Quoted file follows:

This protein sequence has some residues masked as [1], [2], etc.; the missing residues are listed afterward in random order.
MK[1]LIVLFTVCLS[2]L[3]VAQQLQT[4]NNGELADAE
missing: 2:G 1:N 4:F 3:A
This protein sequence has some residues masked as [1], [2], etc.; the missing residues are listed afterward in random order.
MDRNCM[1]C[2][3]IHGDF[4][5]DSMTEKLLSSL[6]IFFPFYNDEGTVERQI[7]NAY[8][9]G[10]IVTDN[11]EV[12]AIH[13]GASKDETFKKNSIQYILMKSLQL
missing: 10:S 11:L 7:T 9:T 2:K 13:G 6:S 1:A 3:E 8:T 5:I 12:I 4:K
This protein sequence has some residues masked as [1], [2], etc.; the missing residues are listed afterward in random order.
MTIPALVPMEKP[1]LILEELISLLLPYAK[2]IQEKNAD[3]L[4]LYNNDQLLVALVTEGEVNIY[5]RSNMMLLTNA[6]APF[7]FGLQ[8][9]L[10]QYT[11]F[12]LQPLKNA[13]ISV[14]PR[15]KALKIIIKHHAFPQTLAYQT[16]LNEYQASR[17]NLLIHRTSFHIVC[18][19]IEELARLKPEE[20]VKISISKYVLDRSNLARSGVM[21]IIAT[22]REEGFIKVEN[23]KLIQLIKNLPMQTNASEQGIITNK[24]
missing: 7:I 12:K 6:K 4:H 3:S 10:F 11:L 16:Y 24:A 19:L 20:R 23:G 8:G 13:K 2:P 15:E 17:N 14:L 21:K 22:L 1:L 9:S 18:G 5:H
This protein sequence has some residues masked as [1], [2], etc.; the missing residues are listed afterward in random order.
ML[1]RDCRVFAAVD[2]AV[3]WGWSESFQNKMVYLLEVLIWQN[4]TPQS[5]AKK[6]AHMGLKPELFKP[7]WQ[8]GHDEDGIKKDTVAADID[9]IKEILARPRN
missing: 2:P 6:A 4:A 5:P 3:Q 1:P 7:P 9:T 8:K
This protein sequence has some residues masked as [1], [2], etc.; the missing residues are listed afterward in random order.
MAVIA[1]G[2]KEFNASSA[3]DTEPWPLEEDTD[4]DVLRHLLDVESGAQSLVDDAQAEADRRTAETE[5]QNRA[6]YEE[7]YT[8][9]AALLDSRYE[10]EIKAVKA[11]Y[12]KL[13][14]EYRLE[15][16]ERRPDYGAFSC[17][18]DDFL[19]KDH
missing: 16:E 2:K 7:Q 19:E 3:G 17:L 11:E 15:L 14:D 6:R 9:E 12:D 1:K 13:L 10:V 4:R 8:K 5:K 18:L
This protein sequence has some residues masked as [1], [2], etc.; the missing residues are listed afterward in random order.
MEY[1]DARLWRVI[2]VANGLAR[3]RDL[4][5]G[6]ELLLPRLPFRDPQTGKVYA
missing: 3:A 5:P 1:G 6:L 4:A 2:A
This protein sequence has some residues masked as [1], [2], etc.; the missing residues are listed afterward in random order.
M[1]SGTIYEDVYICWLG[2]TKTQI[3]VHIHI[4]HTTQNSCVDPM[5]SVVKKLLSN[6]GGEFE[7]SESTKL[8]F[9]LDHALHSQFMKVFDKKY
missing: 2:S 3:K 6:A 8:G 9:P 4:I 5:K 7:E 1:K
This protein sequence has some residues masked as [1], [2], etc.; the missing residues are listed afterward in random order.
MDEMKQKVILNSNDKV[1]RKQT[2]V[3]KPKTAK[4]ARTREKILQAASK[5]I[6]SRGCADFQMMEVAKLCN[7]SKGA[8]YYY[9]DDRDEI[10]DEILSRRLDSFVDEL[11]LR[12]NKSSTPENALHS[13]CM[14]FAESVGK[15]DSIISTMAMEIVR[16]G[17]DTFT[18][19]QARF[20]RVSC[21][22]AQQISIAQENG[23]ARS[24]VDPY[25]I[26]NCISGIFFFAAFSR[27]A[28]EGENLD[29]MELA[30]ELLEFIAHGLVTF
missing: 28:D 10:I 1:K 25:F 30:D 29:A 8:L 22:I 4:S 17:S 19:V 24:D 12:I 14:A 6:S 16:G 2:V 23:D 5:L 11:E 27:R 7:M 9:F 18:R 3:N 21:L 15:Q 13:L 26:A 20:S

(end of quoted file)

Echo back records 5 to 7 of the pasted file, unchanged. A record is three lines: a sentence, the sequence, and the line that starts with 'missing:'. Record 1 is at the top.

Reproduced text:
This protein sequence has some residues masked as [1], [2], etc.; the missing residues are listed afterward in random order.
MAVIA[1]G[2]KEFNASSA[3]DTEPWPLEEDTD[4]DVLRHLLDVESGAQSLVDDAQAEADRRTAETE[5]QNRA[6]YEE[7]YT[8][9]AALLDSRYE[10]EIKAVKA[11]Y[12]KL[13][14]EYRLE[15][16]ERRPDYGAFSC[17][18]DDFL[19]KDH
missing: 16:E 2:K 7:Q 19:E 3:G 17:L 11:E 15:L 14:D 6:R 9:E 12:D 1:K 13:L 10:V 4:R 8:K 5:K 18:L
This protein sequence has some residues masked as [1], [2], etc.; the missing residues are listed afterward in random order.
MEY[1]DARLWRVI[2]VANGLAR[3]RDL[4][5]G[6]ELLLPRLPFRDPQTGKVYA
missing: 3:A 5:P 1:G 6:L 4:A 2:A
This protein sequence has some residues masked as [1], [2], etc.; the missing residues are listed afterward in random order.
M[1]SGTIYEDVYICWLG[2]TKTQI[3]VHIHI[4]HTTQNSCVDPM[5]SVVKKLLSN[6]GGEFE[7]SESTKL[8]F[9]LDHALHSQFMKVFDKKY
missing: 2:S 3:K 6:A 8:G 9:P 4:I 5:K 7:E 1:K